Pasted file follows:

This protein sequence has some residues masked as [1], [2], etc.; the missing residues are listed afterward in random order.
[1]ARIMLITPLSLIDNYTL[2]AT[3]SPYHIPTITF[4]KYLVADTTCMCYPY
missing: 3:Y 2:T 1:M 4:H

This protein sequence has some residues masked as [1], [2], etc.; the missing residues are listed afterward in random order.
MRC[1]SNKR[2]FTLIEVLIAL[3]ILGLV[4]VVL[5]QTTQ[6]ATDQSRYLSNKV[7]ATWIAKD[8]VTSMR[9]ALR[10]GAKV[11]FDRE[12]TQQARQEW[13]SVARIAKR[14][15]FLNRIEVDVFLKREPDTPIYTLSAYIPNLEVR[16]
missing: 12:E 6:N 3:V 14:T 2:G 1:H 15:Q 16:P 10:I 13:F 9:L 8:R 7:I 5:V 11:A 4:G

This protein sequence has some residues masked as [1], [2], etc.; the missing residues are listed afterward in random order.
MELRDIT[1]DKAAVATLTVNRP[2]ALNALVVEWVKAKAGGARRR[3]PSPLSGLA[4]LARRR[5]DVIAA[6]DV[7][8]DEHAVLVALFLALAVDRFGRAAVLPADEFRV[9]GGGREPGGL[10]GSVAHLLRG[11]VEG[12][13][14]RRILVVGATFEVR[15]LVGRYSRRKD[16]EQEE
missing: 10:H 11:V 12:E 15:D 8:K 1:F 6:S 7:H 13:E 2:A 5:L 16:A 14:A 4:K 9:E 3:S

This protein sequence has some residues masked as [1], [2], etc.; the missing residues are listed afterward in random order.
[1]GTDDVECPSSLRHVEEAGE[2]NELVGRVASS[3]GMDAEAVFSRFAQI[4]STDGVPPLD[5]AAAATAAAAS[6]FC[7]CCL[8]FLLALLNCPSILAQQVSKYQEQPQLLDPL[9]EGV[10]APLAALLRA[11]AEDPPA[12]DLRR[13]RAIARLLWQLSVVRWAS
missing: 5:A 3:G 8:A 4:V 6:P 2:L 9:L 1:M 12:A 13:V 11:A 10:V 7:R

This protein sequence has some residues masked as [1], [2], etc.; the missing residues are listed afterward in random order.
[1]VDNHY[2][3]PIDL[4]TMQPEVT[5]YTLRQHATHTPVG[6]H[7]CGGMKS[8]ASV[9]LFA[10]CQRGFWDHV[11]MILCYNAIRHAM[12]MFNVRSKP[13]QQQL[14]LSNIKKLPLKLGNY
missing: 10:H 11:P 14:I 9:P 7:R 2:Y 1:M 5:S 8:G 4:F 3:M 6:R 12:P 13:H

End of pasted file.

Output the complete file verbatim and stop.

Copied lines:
This protein sequence has some residues masked as [1], [2], etc.; the missing residues are listed afterward in random order.
[1]ARIMLITPLSLIDNYTL[2]AT[3]SPYHIPTITF[4]KYLVADTTCMCYPY
missing: 3:Y 2:T 1:M 4:H

This protein sequence has some residues masked as [1], [2], etc.; the missing residues are listed afterward in random order.
MRC[1]SNKR[2]FTLIEVLIAL[3]ILGLV[4]VVL[5]QTTQ[6]ATDQSRYLSNKV[7]ATWIAKD[8]VTSMR[9]ALR[10]GAKV[11]FDRE[12]TQQARQEW[13]SVARIAKR[14][15]FLNRIEVDVFLKREPDTPIYTLSAYIPNLEVR[16]
missing: 12:E 6:N 3:V 14:T 2:G 1:H 15:Q 16:P 10:I 13:F 9:L 8:R 7:I 5:V 11:A 4:G

This protein sequence has some residues masked as [1], [2], etc.; the missing residues are listed afterward in random order.
MELRDIT[1]DKAAVATLTVNRP[2]ALNALVVEWVKAKAGGARRR[3]PSPLSGLA[4]LARRR[5]DVIAA[6]DV[7][8]DEHAVLVALFLALAVDRFGRAAVLPADEFRV[9]GGGREPGGL[10]GSVAHLLRG[11]VEG[12][13][14]RRILVVGATFEVR[15]LVGRYSRRKD[16]EQEE
missing: 10:H 11:V 12:E 15:D 8:K 1:F 6:S 7:H 13:E 2:A 5:L 16:A 14:A 4:K 9:E 3:S

This protein sequence has some residues masked as [1], [2], etc.; the missing residues are listed afterward in random order.
[1]GTDDVECPSSLRHVEEAGE[2]NELVGRVASS[3]GMDAEAVFSRFAQI[4]STDGVPPLD[5]AAAATAAAAS[6]FC[7]CCL[8]FLLALLNCPSILAQQVSKYQEQPQLLDPL[9]EGV[10]APLAALLRA[11]AEDPPA[12]DLRR[13]RAIARLLWQLSVVRWAS
missing: 5:A 3:G 8:A 4:V 6:P 2:L 9:L 1:M 12:A 13:V 11:A 10:V 7:R

This protein sequence has some residues masked as [1], [2], etc.; the missing residues are listed afterward in random order.
[1]VDNHY[2][3]PIDL[4]TMQPEVT[5]YTLRQHATHTPVG[6]H[7]CGGMKS[8]ASV[9]LFA[10]CQRGFWDHV[11]MILCYNAIRHAM[12]MFNVRSKP[13]QQQL[14]LSNIKKLPLKLGNY
missing: 10:H 11:P 14:I 9:P 7:R 2:Y 1:M 5:S 8:G 4:F 3:M 6:R 12:P 13:H